Consumers in the United States will spend nearly $3.7 million on dishwashing detergents in 2018 to get their dishes clean. That's a lot of suds and a whopping statistic that begs the question: Do we really need dishwashing soap to get our dishes clean?
The short answer is: No, we can get along without it.
So what does it take to remove all the grease and food particles and kill the pathogens that are left behind on our dishes and cookware after a sumptuous meal?
Common sense tells us that water plays a major role in the process. Thermal sanitizing using hot water is an effective and time-tested method to remove debris and kill a broad range of dangerous bacteria. A lot of what we eat can simply be rinsed away with very hot water. Carbohydrates like sugars and starches are water-soluble, and all that's required to clean them off dishes is hot water. So if you only eat carbs and emulsified fats you can clean your dishes with hot water and a little elbow grease.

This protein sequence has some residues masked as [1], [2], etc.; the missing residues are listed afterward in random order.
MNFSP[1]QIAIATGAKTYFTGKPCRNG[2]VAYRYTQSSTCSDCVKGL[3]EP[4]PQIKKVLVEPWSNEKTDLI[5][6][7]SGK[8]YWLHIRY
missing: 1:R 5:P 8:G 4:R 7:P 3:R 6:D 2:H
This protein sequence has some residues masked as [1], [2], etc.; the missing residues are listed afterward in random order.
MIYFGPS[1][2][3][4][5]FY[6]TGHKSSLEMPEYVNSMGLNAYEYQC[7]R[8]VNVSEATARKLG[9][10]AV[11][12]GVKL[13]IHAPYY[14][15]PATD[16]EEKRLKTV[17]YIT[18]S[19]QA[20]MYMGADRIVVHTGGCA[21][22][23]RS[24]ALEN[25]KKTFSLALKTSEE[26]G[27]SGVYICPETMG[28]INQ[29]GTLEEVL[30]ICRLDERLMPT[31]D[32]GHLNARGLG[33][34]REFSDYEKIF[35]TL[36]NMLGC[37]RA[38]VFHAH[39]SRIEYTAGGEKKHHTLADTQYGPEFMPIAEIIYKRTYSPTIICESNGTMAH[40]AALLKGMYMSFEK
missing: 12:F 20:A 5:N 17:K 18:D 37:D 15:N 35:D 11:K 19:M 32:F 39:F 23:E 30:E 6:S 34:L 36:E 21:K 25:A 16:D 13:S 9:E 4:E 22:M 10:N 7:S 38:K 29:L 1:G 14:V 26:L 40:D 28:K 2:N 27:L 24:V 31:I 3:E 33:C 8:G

Animal fats and proteins, however, are not water-soluble and need an alkali to break them down. So, if you're out of dish soap and have a greasy pan to wash you'll need to make your own soap by adding an alkali like baking soda (yes, that stuff in the yellow box) or ashes from, say, your fireplace, wood-burning stove or outdoor fire pit to steaming hot water and scrub your pan clean. While the modern convenience of dishwashing detergent may win the age-old battle between oil and water for most of us most of the time, luckily if you're a hobo, a camper or a homesteader, potash and soda ash are readily available in the remains of your campfire. While wood ashes and an improvised grass or shrub scrubber may not win the good housekeeping seal of approval, they'll clean your pan and get it ready for rinsing and sanitizing in boiling water and, finally, air drying.
Keeping in mind that dishwashing soap as we know it has only been around since the middle of the 20th century, it's interesting to note that people throughout the ages used all sorts of ordinary things found in the natural world around them – sand, animal fats, ash, alkaline salts, cuttlefish bone, plants like horsetail, mare's tail and soapwort, hay mixed with ash, baking soda, maple sap debris known as sugar sand, along with that major component – hot or running water – to scour and clean their dishes.
So whether you find yourself down to the last drop at home, forgot to bring it along on your camping trip or just want to try an eco-friendly, off-the-grid alternative to performing the age-old chore of washing dishes, here's a quick old-school how-to for modern times: